Even from the political aspect, Japan is a very stable place as it is generally considered that the likelihood of change of governance due to coup d’etat or party alternation would be tremendously low. Moreover, since its defeat in World War II after 1945, the government of Japan as well as the whole nation has been in a proactive role in being a contributor to peace, pursuing a foreign policy based of peace. Therefore, the risk of outbreak of war and terrorist attack in Japan is the lowest in the world.
With the standard of education growing and the gap between rich and poor has been shrinking, as well as an effective police force, Japan is often considered to be a very safe place compared across countries. There is a saying that Japan is such a safe place that “even if you accidentally dropped your wallet somewhere on the road, no one would steal it and you will definitely find it back.”
As it is located in a seismic zone, therefore it is renowned that Japan is very strict with its building codes and the buildings themselves are structurally very strong.
Building codes are revised and amended every time when a big earthquake occurs in Japan. Earthquake resistant standards for buildings are also stricter over time. In 1950, the Building Standard Law (commonly known as Kyu-Taishin) was introduced as a response to the earthquakes that took place in 1968 and 1971. In these two earthquakes, it was well noted that many pillars of the buildings were destroyed, thus the need in upgrading the standards of reinforcing bars (rebar pillar) was seen after reviews. The effectiveness of the Building Standard Law was rather obvious during the Hanshin Earthquake that happened in 1995. Almost none of the buildings that were constructed after Kyu-Taishin collapsed. Later, the damages resulted from the 1978 Miyagi Earthquake led to a new revision of the law in 1981, bringing the New Earthquake Resistance Building Standard Amendment (commonly known as Shin-Taishin). This new standard not only strengthened the building structure itself, it also added a new concept of adding more flexibility to the structure so that it can allow the building to dissipate the damaging energy from earthquakes through the action of swaying. As a result, almost none of the buildings, as long as they are built to the Shin-Taishin standards, collapsed during the 2011 Great East Japan Earthquake.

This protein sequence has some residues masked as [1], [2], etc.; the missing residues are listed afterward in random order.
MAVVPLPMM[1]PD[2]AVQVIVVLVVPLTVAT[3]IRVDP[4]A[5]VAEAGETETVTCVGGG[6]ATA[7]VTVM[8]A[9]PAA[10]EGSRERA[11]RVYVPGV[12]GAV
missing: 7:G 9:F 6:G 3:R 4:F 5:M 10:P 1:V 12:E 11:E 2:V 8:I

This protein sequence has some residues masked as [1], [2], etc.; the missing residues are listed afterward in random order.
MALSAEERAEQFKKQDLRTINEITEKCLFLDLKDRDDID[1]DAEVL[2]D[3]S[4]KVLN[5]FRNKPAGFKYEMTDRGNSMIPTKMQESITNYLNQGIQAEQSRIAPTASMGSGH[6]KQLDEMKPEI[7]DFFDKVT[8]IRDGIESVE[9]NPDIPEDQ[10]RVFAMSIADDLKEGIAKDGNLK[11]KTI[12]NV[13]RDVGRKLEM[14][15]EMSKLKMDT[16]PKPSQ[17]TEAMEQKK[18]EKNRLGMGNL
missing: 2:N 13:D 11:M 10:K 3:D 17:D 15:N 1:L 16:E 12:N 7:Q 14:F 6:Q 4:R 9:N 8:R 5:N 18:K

Floor Area Calculation
When calculating the floor area, Hong Kong will usually display the gross floor area which takes the spaces such as the common hallways and common facilities into account. In Japan, we only use the net floor area which excludes the balcony and common hallways.
In Hong Kong, it is a common practice to purchase the parking lot along with the residential unit; however, parking lots in residential buildings in Japan are usually not open for sale and are only available for renting, therefore the price of the units does not include the price of the parking lot.
In Japan, residential units are usually in move-in ready condition when handed over to the buyers. New homeowners only need to get furniture and install air conditioning before moving in.
If it is a property to let, landlords do not need to buy furniture as it is a common practice for tenants to bring in their own furniture (including fridge and washing machine) in Japan, making it much simpler to lease out and manage.
When letting the property, sometimes the maintenance fee is borne by the tenant, but in Japan it is generally borne by the landlord.
In Japan, rent is usually collected on monthly basis.
Key Money (Reikin)
When letting a property, the landlord will often charge for security deposit (usually equivalent to one or two months of the rent) upon signing the lease contract. In Japan, the landlord can also get key money on top of security deposit. Key money is usually considered as a gift to the landlord (usually equivalent to one or two months of the rent) and it does not need to be returned to the tenant when the lease is up.
*Not all leasing units have key money.
Sumitomo Realty & Development is an expert in Japan real estate investment, dedicated to providing quality real estate services to our clients. Should you have any enquiries or need further information about Japanese real estate for sale, feel free to contact our Japan real estate Hong Kong office.